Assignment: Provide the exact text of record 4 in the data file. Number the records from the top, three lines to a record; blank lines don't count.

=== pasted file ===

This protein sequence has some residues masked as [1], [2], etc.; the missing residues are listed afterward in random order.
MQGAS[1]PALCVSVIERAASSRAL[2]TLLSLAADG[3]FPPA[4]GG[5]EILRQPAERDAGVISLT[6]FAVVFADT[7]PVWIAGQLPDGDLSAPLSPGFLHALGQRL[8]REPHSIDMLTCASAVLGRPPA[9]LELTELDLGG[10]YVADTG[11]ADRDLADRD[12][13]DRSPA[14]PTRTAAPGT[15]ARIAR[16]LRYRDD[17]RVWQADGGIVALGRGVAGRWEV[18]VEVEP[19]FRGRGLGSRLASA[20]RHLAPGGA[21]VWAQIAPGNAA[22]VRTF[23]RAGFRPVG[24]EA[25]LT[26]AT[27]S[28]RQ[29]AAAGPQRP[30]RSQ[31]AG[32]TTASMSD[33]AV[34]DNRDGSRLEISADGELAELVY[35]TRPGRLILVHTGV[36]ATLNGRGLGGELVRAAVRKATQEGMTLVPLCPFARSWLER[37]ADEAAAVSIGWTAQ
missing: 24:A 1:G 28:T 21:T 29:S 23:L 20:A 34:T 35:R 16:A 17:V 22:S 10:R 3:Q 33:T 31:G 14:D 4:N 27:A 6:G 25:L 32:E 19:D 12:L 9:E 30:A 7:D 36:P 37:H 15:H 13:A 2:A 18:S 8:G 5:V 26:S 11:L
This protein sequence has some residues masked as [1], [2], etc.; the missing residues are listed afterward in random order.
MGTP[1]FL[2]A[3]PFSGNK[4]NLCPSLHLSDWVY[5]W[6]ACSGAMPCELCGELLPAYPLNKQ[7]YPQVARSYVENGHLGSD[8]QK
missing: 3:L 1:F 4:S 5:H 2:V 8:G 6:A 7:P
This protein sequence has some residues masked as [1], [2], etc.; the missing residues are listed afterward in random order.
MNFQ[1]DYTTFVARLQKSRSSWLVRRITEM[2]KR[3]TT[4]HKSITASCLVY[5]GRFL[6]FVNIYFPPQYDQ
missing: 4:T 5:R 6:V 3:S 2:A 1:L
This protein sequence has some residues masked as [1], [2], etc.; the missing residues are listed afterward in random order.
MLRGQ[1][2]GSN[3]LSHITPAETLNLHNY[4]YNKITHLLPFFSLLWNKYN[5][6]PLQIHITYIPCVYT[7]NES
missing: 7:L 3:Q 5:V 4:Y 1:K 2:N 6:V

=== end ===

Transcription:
This protein sequence has some residues masked as [1], [2], etc.; the missing residues are listed afterward in random order.
MLRGQ[1][2]GSN[3]LSHITPAETLNLHNY[4]YNKITHLLPFFSLLWNKYN[5][6]PLQIHITYIPCVYT[7]NES
missing: 7:L 3:Q 5:V 4:Y 1:K 2:N 6:V